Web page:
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Nobel Lectures: From the Literature Laureates, 1986 to 2006 Hardcover – October 1, 2007

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Editorial Reviews

From Publishers Weekly

Since the first Nobel Prize in Literature was awarded in 1901, controversy has surrounded the prize, the laureates and their Nobel lectures, often relating to political engagement or lack thereof. Covering the past 20 years, this collection gathers the remarks of writers as diverse as Orhan Pamuk, J.M. Coetzee, Seamus Heaney, Toni Morrison and Naguib Mahfouz. Pamuk speaks of writing as a solitary venture: writers must feel compelled to shut ourselves up in a room... so that we can create a deep world in our writing. Harold Pinter uses his moment in the Nobel sun to issue a strident attack on the U.S.-British invasion of Iraq. For Gao Xingjian, the writer's task involves the search for truth: To subvert is not the aim of literature; its value lies in discovering and revealing... truth of the human world.... And Joseph Brodsky concludes that a human being is an aesthetic creature before he is an ethical one. While the lectures provide inspiring glimpses of the nature of literature and the aim of the writing life, the collection lacks a strong introduction to explore these disparate views or to explain the rationale for a collection of speeches that are readily available elsewhere. (Oct.)
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About the Author

The Nobel Prize is an international award instituted by the Swedish scientist Alfred Nobel through his will and administered by the Nobel Foundation in Stockholm, Sweden. First awarded in 1901, the Nobel Prize in Literature celebrates the work of a writer whose contribution to literature consistently transcends national boundaries to connect with the human condition.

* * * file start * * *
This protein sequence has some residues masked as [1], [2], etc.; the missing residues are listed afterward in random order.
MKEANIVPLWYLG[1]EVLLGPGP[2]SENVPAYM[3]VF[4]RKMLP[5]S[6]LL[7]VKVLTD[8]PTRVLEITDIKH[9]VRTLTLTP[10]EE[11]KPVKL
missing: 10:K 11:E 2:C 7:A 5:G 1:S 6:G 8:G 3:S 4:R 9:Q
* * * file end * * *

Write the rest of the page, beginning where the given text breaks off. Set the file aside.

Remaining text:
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Product Details

  • Hardcover: 336 pages
  • Publisher: New Press; First Edition edition (October 1, 2007)
  • Language: English
  • ISBN-10: 1595582010
  • ISBN-13: 978-1595582010
  • Product Dimensions: 8.7 x 5.9 x 0.9 inches
  • Shipping Weight: 14.4 ounces
  • Average Customer Review: 5.0 out of 5 stars  See all reviews (2 customer reviews)
  • Amazon Best Sellers Rank: #1,657,706 in Books (See Top 100 in Books)

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2 of 2 people found the following review helpful By Au Yong on December 3, 2010
Nobel Lectures: From the Literature Laureates, 1986 to 2006 contains 21 talks given by writers upon accepting this acknowledgement of their work.

I initially checked out this book to read more from Nigerian writer Wole Soyinka. I found myself captivated by many of the other authors. Following are eight quotes I gathered from reading this collection.

Orhan Pamuk
In My Father's Suitcase (1986), Pamuk speaks about the fear of reading his father's writing: "For me, to be a writer is to acknowledge the secret wounds that we carry inside us, the wounds so secret that we ourselves are barely aware of them, and to patiently explore them, know them, illuminate them, to own these pins and wounds, and to make them a conscious part of our spirits and our writing."

Harold Pinter
In Art, Truth and Politics (2005), Pinter writes about hidden crimes and the challenges revealing the truth: "I put to you that the United States is without doubt the greatest show on the road.... Listen to all American presidents on television say the words, 'the American people'.... Language is actually employed to keep thought at bay. The words 'the American people' provide a truly voluptuous cushion of reassurance. You don't need to think."

Imre Kertész
In Heureka! (2002), Kertész reflects on the Hungarian dictatorship in the mid-20th century: "I understood that hope is an instrument of evil, and the Kantian categorical imperative--ethics in general--is but the pliable handmaiden of self-preservation.
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By Lynn L. Baccaro on January 4, 2009
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Wonderful quality and fast service from seller. My brother in law loves the New Yorker. This was suggested reading if you read that magazine. He was thrilled with it.
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